REMEMBERING AND FORGETTING
3a iii). Explain the cognitive theory and how it can be used to improve learner’s memory
According to the cognitive theory. The key to memory is the way in which the material is coded and organized as it is stored in the long-term memory bank. Something important happens at every stage of information processing to either promote memory or forgetting.
At the short-term sensory storage, the key to memory at this level is attention. For information to be retained in memory, it should be focused on and rehearsed briefly so as to be registered for further processing. Any information that is not attended to is lost or forgotten.
The short-term memory/working memory
The most important process at this level is rehearsal. Rehearsal takes two forms depending on the reasons why we want to retain the information in memory.
Sometimes we want to keep information in memory briefly and then discard it. For example we meet old friend in town and he gives us his cell phone number. Before we enter this number in our own cell phone or in our diary we shall rehearse it. Once the number is entered in the relevant place we stop rehearsing it. Another example to illustrate this type of rehearsal is a shopping list. We may want to go to the market to buy some items e.g. ripe bananas, cabbages, potatoes, tomatoes, beans, green maize and carrots. Before we make our shopping list we rehearse these items until we write all of them on paper. Again once they are on paper we stop rehearsing them. These two examples illustrate maintenance rehearsal. This is rehearsal of information, which is not intended to move to the long-term memory bank. It involves repetition of information over and over again. When the information is no longer needed it is forgotten.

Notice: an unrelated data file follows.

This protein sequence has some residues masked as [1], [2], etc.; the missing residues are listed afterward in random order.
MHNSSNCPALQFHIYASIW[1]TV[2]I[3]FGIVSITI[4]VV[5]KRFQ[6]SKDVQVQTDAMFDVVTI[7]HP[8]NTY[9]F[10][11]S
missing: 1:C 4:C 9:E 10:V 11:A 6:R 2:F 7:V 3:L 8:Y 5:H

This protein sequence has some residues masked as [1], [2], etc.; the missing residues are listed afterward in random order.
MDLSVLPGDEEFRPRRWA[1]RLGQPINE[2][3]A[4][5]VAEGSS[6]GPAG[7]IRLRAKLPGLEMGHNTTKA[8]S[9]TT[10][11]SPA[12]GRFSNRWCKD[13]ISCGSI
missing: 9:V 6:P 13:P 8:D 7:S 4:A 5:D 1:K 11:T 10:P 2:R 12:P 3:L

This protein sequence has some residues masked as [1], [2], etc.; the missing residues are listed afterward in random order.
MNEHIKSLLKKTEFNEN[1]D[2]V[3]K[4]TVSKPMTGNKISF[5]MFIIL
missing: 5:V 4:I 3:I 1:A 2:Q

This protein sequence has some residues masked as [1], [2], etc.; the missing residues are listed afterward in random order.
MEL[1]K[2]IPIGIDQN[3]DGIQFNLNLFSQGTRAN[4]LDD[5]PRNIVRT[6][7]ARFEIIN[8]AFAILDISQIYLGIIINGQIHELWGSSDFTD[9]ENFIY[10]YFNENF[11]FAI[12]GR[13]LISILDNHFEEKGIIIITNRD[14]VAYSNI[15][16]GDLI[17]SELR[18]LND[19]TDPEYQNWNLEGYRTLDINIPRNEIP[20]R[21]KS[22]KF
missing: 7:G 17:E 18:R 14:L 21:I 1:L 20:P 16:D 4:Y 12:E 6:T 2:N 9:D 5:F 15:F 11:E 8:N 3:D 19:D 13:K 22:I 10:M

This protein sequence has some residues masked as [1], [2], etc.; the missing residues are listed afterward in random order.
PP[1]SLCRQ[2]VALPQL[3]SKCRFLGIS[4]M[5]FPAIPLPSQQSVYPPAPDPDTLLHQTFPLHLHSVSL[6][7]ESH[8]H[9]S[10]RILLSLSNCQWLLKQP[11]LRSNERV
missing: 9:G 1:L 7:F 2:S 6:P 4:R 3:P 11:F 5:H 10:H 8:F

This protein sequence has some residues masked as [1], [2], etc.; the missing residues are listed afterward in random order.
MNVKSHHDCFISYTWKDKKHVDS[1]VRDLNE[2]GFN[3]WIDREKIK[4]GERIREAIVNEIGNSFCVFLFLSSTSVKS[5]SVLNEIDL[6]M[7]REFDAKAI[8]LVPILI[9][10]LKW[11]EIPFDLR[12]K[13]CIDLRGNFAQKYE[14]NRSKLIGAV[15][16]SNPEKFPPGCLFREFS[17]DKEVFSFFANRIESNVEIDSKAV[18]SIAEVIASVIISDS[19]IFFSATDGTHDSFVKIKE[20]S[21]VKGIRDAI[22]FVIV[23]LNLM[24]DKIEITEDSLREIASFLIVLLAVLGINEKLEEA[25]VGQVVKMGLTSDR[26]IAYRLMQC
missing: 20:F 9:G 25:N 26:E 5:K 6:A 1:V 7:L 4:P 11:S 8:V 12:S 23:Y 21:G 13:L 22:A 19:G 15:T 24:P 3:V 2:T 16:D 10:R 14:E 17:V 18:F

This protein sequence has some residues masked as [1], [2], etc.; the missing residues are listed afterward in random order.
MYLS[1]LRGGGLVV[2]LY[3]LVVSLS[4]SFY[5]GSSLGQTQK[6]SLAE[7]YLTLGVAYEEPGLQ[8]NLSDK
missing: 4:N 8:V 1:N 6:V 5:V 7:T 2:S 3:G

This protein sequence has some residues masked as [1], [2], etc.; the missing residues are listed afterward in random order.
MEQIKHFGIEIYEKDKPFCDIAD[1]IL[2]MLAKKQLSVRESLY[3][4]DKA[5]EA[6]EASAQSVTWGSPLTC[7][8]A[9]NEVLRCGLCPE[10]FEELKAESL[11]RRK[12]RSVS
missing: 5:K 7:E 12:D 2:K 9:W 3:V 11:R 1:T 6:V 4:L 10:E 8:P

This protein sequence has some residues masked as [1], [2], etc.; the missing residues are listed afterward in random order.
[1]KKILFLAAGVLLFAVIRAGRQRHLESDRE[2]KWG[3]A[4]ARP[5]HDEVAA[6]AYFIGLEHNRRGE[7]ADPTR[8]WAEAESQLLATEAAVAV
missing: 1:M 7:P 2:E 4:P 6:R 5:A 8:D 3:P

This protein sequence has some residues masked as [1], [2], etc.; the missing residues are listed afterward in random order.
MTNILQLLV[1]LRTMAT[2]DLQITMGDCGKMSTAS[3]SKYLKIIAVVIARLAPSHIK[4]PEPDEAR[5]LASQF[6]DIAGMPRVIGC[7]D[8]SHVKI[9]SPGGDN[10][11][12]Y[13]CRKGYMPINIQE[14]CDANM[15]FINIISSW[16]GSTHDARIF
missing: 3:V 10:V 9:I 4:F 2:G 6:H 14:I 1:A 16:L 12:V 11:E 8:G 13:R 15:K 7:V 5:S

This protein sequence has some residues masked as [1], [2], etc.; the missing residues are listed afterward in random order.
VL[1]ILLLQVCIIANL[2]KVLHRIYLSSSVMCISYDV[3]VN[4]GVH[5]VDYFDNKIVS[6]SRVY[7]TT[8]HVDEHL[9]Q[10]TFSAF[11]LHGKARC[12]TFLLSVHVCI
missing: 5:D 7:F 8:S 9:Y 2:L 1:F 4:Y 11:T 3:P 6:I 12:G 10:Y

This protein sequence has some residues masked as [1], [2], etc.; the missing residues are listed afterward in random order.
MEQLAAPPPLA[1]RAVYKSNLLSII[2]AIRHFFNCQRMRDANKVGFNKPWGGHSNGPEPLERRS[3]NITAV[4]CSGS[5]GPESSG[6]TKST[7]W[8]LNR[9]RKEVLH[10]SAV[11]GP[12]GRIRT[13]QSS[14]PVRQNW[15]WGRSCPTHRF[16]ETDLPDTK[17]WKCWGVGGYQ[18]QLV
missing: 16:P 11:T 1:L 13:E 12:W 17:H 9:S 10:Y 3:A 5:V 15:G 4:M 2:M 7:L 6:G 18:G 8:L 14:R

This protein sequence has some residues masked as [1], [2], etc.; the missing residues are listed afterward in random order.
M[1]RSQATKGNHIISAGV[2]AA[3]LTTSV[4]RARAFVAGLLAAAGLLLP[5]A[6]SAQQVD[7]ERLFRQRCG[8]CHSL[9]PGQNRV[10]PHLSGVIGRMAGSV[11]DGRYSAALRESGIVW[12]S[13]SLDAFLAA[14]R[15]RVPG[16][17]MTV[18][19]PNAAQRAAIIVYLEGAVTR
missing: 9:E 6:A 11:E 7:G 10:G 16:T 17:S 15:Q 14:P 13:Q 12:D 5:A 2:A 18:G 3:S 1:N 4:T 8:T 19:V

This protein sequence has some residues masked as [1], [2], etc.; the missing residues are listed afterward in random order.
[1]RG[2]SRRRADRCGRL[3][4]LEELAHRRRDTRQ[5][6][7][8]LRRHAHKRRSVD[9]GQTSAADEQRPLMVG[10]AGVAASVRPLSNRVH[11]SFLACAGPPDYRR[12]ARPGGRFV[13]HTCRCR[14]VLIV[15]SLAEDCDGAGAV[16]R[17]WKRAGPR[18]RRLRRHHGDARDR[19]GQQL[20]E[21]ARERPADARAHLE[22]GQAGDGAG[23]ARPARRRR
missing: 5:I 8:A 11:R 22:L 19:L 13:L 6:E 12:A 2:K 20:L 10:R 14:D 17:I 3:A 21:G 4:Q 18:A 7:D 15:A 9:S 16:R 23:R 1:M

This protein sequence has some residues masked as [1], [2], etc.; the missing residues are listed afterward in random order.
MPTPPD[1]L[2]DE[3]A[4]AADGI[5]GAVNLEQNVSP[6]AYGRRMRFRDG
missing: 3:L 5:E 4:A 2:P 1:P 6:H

Elaborative rehearsal is used for all the information that we wish to transfer to the long-term memory bank. This rehearsal involves repetition of information and linking it with information already existing in the long-term memory. These two processes ensure that the information is cataloged and filed in the long-term memory.
The Long-term memory Bank
The following memories exist at this bank:
- Declarative memory. This is the memory for things that can be expressed in words.
- Semantic memory. This is the memory for general facts.
- Episode memory. This is the memory for personal experiences.
- Procedural memory for actions and skills.
At this memory, bank information is organized in categories. Items that are similar are stored close together in a method that is close to labeled. For each item in memory there is an imaginary index card which is appropriately cataloged.
Forgetting occurs if there are cataloging errors i.e. a card can be cataloged in the wrong place or a card can get lost.
What causes cataloging errors?
Cataloguing errors can occur if a learner takes in too much information within a short time. For example, if you attend a function and are introduced to about ten people within a short time you will find it difficult to match the right names and faces due to cognitive bottlenecks. But if you are introduced to one person every day for ten days you will not have a problem remembering each one of them because you have processed all the information properly.
If two things are similar one may be remembered in the place of the other.
In order to ensure that content learned is remembered, it is important to give it time to be processed at all memory levels until it enters the long-term memory bank because everything that gets there is permanent.